"One day you are a signature, next day you are an autograph." —Billy Wilder

Places ShowcaseHomestead National Monument, Beatrice, Nebraska

Post Reply
User avatar
Charles Haacker
Mentoris Primus
Mentoris Primus
Posts: 1841
Joined: Mon May 01, 2017 7:20 pm
Location: Lincoln, Nebraska, USA
Social Media Opt-In: No
Editing option: No, please do not edit my images
Contact:

Homestead National Monument, Beatrice, Nebraska

Post by Charles Haacker » Thu May 17, 2018 3:55 pm

The other day we drove an hour south to Beatrice to visit the Homestead National Monument, the only federal park dedicated to the homesteaders who largely peopled the American West opened by Lewis and Clark.

From a purely technical viewpoint both these shots were on the tough side. The tractor was in full shadow so I did pop up the "peanut" flash and used it to help open the shadow, then did the rest in Lightroom. The Wall was an interesting exercise in balancing exposure, DOF, trying to hold detail in the sky... What did we do before Lightroom? :lol:

Image
1945 Allis Chalmers Model C tractor
by Charles Haacker, on Flickr
This tractor is nearly as beat up as the one Matt photographed, but we also know this one's remarkable provenance:
The Homestead National Monument’s newest display is a not-so-new 1945 Allis Chalmers Model C tractor. Most of its original orange color is worn away. The seat is a beat-up wooden box. But this weathered workhorse has a story to tell.

“It’s this tractor that represents the end of our nation’s epic homestead movement,” Homestead National Monument superintendent Mark Engler told an audience at an unveiling ceremony for the tractor last fall. “A tractor that was used by the nation’s last homesteader, Ken Deardorff.”
Read the whole story here: http://netnebraska.org/article/news/111 ... mesteaders from NET, Nebraska’s PBS & NPR Stations
Image
The Living Wall: All the States Affected by the Homestead Act
by Charles Haacker, on Flickr
The wall is a physical representation of the percentage of land successfully homesteaded in each of the 30 states affected, including Alaska, the last. Each steel cutout has a square cut into it representing the land homesteaded in that state until the end of the Act in 1986. About 10% of all the land in the U.S. was homesteaded.
Friends call me Chuck. :photo: This link takes you to my Flickr albums. Please click on any album to scroll through it.
(I prefer to present pictures in albums because I can put them in specific order.)

All the great photographers use cameras! No, really. :|

User avatar
St3v3M
Key Founding Member
Key Founding Member
Posts: 4328
Joined: Sun Apr 17, 2016 1:02 am
Location: 35,000 feet
Social Media Opt-In: Yes
Editing option: Yes, feel free to edit my image
Contact:

Post by St3v3M » Sun Jun 17, 2018 3:34 am

Charles Haacker wrote:
Thu May 17, 2018 3:55 pm
The other day we drove an hour south to Beatrice to visit the Homestead National Monument, the only federal park dedicated to the homesteaders who largely peopled the American West opened by Lewis and Clark.

From a purely technical viewpoint both these shots were on the tough side. The tractor was in full shadow so I did pop up the "peanut" flash and used it to help open the shadow, then did the rest in Lightroom. The Wall was an interesting exercise in balancing exposure, DOF, trying to hold detail in the sky... What did we do before Lightroom? :lol:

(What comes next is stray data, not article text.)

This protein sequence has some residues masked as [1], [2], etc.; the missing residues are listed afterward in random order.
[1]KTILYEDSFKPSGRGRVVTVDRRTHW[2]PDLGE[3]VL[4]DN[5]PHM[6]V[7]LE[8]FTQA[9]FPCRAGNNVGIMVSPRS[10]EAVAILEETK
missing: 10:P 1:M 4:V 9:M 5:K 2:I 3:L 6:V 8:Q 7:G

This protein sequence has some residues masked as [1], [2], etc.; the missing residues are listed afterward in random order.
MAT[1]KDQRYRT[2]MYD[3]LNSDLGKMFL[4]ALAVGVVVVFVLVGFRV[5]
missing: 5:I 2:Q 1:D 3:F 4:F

...
It's wonderful that they left the chains on the tractor, but I especially like the living wall. S-
"Take photographs, leave footprints, steal hearts"

User avatar
Charles Haacker
Mentoris Primus
Mentoris Primus
Posts: 1841
Joined: Mon May 01, 2017 7:20 pm
Location: Lincoln, Nebraska, USA
Social Media Opt-In: No
Editing option: No, please do not edit my images
Contact:

Post by Charles Haacker » Mon Jun 18, 2018 10:51 pm

St3v3M wrote:
Sun Jun 17, 2018 3:34 am
It's wonderful that they left the chains on the tractor, but I especially like the living wall. S-
Thanks, Steve. The guy had put the chains on because he was trying to pull stumps on his property with the tractor, but the tractor wasn't up to it. He tried everything, let air out of the tires, put extra weight on the front, but every time the stump would win and he would nearly go over backwards, which with a tractor that had no tip prevention or roll bar could have been fatal. He retired that one to a spot on the ground and got a more powerful machine, but despite its great age and being abandoned for many years it was in remarkable shape. They had to airlift it out! Amazing story. :D
Friends call me Chuck. :photo: This link takes you to my Flickr albums. Please click on any album to scroll through it.
(I prefer to present pictures in albums because I can put them in specific order.)

All the great photographers use cameras! No, really. :|

User avatar
St3v3M
Key Founding Member
Key Founding Member
Posts: 4328
Joined: Sun Apr 17, 2016 1:02 am
Location: 35,000 feet
Social Media Opt-In: Yes
Editing option: Yes, feel free to edit my image
Contact:

Post by St3v3M » Tue Jun 19, 2018 4:08 am

Charles Haacker wrote:
Mon Jun 18, 2018 10:51 pm
Thanks, Steve. The guy had put the chains on because he was trying to pull stumps on his property with the tractor, but the tractor wasn't up to it. He tried everything, let air out of the tires, put extra weight on the front, but every time the stump would win and he would nearly go over backwards, which with a tractor that had no tip prevention or roll bar could have been fatal. He retired that one to a spot on the ground and got a more powerful machine, but despite its great age and being abandoned for many years it was in remarkable shape. They had to airlift it out! Amazing story. :D
Wow, thank you for adding this! S-
"Take photographs, leave footprints, steal hearts"

Post Reply
  • Similar Topics
    Replies
    Views
    Last post

Who is online

Users browsing this forum: No registered users and 1 guest